Golf Course Management

AUG 2019

Golf Course Management magazine is dedicated to advancing the golf course superintendent profession and helping GCSAA members achieve career success.

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Page 61 of 107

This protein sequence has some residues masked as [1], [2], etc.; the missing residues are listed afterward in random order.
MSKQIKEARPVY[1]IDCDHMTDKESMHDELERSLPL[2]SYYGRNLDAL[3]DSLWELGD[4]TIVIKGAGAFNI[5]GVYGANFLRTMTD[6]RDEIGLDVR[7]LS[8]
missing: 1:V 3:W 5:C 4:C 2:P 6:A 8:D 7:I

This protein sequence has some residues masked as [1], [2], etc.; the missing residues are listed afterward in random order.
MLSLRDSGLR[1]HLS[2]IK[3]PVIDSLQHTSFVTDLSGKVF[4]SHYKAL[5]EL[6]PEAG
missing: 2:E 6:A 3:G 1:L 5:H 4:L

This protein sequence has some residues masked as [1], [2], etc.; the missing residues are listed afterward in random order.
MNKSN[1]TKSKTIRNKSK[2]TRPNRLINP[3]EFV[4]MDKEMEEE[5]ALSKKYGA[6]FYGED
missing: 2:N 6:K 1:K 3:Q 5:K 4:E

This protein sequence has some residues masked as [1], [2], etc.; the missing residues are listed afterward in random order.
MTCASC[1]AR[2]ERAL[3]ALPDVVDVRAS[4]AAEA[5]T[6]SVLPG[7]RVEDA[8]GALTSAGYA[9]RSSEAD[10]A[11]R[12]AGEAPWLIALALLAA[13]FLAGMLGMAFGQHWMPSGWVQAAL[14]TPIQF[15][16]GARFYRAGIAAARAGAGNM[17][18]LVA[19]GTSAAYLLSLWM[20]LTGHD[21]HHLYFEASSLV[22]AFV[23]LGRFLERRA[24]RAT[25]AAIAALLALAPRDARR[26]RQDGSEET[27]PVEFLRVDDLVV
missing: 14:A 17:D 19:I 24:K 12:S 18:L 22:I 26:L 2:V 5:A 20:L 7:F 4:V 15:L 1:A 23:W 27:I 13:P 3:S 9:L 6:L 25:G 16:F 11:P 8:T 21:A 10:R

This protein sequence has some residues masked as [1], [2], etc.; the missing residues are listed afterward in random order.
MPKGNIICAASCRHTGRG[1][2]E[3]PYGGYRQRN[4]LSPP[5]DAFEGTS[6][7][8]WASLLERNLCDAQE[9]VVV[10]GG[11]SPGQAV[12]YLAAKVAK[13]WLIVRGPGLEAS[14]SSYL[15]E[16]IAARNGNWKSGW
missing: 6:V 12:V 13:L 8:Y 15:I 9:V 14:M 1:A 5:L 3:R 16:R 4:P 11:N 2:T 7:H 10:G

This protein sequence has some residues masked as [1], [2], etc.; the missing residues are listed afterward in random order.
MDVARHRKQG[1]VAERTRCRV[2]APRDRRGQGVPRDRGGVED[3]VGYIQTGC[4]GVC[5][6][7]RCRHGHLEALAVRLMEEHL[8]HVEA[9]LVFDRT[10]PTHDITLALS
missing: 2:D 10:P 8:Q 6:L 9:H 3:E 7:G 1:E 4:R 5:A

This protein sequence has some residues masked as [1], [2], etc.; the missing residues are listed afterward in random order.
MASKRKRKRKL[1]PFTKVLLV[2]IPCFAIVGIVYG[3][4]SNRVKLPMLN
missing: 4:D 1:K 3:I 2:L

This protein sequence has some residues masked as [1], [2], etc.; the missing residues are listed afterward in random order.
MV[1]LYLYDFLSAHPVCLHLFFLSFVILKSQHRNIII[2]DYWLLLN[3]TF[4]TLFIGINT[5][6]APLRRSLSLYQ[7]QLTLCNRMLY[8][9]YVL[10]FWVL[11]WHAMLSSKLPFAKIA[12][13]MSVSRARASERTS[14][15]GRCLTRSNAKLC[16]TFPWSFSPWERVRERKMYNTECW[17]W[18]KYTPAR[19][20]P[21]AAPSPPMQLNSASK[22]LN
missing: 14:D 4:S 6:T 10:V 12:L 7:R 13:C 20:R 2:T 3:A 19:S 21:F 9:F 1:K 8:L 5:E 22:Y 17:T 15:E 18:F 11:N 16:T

dents well-schooled in architecture who are capable of leading a bun- ker renovation in-house. So does Clarke. "A lot of clubs do in-house projects, and they hire us to come in and do the specialty stuff," Clarke says. "But their (crew members) do a lot of the heavy lifting beforehand — and they do it well and efficiently. But a lot of courses just don't have the staff." Staffing matters Ah, the staff. If courses are contemplating doing a bunker project in-house, they had better keep in mind that they'll be spreading their crew members a bit thin during the project. If four workers are as- signed to a bunker renovation project, that's four fewer members mow- ing greens and fairways, setting cups and performing other normal daily maintenance tasks on the course. "Something could suffer," Matthews says. So communication is vital. e superintendent must inform the powers that be — whether that's the owner, the greens committee and/ or the members — that balancing a bunker renovation project along with day-to-day maintenance can come at a price. And it's a price a golf course has to pay in order to save money by doing construction in-house. Sometimes, a superintendent might be put in the unenviable posi- tion of being told by superiors that a bunker renovation will be done in-house, even if the superintendent knows that it's not the best idea. Clarke realizes it's difficult for superintendents to say "no" when faced with such a predicament. The bunker renovation project that architect W. Bruce Matthews III oversaw at Cascade Hills CC included this work on the greenside bunkers on the club's first hole.

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